中学生の基礎英語 in English 23/11/10(金)T15-D5 Are you and your friends alike?


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中学生の基礎英語 in English 23/11/10(金)T15-D5 Are you and your friends alike?
Are you and your friends alike? Day 5
-Dialogue + Quick Summary
Ken thinks it won’t ( ) out with Saki. Ken and Reo are like ( ) in a pod, but Ken and Saki are like ( ) in a pod, but Ken thinks he and Saki have ( ) in common. They’re just too ( ).

Reo thinks Ken shouldn’t ( ) up. He thinks Ken and Saki have a ( ) in common, so Ken should ( ) in there. Even if Saki is Ken’s ( ), they get ( ) with each other… and that’s the most ( ) thing.

-Conversation Tips
Like what?
→「たとえば?」と具体例を聞きたいときに使います。 For example? や Such as? と同じ意味ですが、 Like what? のほうが少しくだけた表現です。

-Useful Expressions
We have a lot in common.
We have some things in common.
We don’t have much in common. We are like peas in a pod.
We are alike in some ways.
We are like night and day. We have nothing in common.
We’re opposites.


professor
a teacher at a university or college
professor
a teacher at a university or college
I’m afraid so
=unfortunately, I think so
skillful
good at doing or making something
elderly
older
product
something that is made to be sold
essential
necessary or needed
in the middle
= in between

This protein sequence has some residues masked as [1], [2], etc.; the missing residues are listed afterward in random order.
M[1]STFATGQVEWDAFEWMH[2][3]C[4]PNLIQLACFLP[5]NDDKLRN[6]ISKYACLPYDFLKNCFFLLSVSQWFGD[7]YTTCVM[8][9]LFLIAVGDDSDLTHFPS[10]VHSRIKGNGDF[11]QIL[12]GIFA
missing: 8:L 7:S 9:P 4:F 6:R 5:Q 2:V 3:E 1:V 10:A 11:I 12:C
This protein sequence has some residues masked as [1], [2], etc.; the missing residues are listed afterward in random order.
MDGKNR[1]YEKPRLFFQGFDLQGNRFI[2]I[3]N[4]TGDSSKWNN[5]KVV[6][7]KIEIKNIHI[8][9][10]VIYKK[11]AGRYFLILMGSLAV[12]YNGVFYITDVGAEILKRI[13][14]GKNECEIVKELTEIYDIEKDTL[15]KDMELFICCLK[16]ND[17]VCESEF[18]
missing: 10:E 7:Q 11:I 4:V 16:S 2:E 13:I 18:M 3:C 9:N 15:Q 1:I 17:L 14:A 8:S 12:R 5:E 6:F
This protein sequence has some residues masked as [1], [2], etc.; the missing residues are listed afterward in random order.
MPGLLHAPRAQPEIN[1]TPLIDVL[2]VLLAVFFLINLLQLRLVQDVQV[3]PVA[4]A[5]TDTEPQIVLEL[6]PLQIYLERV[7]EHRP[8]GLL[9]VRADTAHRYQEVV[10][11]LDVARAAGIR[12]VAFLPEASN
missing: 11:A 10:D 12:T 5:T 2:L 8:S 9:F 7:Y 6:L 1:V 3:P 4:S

combination
a mix of things


Now, here’s a quick summary of the thoughts we’ve heard.
First, we’ll say it slowly. Then we’ll say the same summary a little faster.
Listen carefully and try to write down the main points of what Ken and Reo say.

Ken thinks it won’t work out with Saki. Ken and Reo are like peas in a pod, but Ken and Saki are opposites, like night and day. Ken thinks he and Saki have nothing in common. They’re just too different.

Reo thinks Ken shouldn’t give up. He thinks Ken and Saki have a lot in common, so Ken should hang in there. Even if Saki is Ken’s opposite, they get along with each other… and that’s the most important thing.

-Conversation Tips
Today, let’s talk about the phrase: Like what?
Like what?
In the dialogue, talking about Ken and Saki, Reo says,
“You have a lot in common!”
And Ken asks, “Like what?”
“Like what?” means the same thing as “For example?” or “Such as?”
Right. Ken wants Reo to give him some examples of how he and Saki are alike.
Yeah. So, he asks, “Like what?”
This expression is less formal than “For example?” or “Such as?”
Yes. But it’s still okay to use it when talking with a teacher. Riku, let’s practice using this phrase.
Okay.
Ah, there are so many things I want to do during the winter holidays.
Really? Like what?
I want to spend time with my family. I want to spend time with my movie gadget collection, and I want to spend time with my bed… sleeping!
You need a lot of sleep, professor.
I’m afraid so.

-One-on-one Training
In this section, I will help Riku express his thoughts about this week’s topic. So, Riku, tell me, are you and your friends alike?
No, I don’t think so. We are different. For example, my friend likes basketball, but I like baseball.
Okay, good. You’re different.
And we are opposite.
You’re opposites?
Yes. He is good at an exercise.
Uh-huh.
And I’m not good at an exercise.
Okay. It’s a little bit confusing to say “we are different” and “we are opposites.”
Yes.

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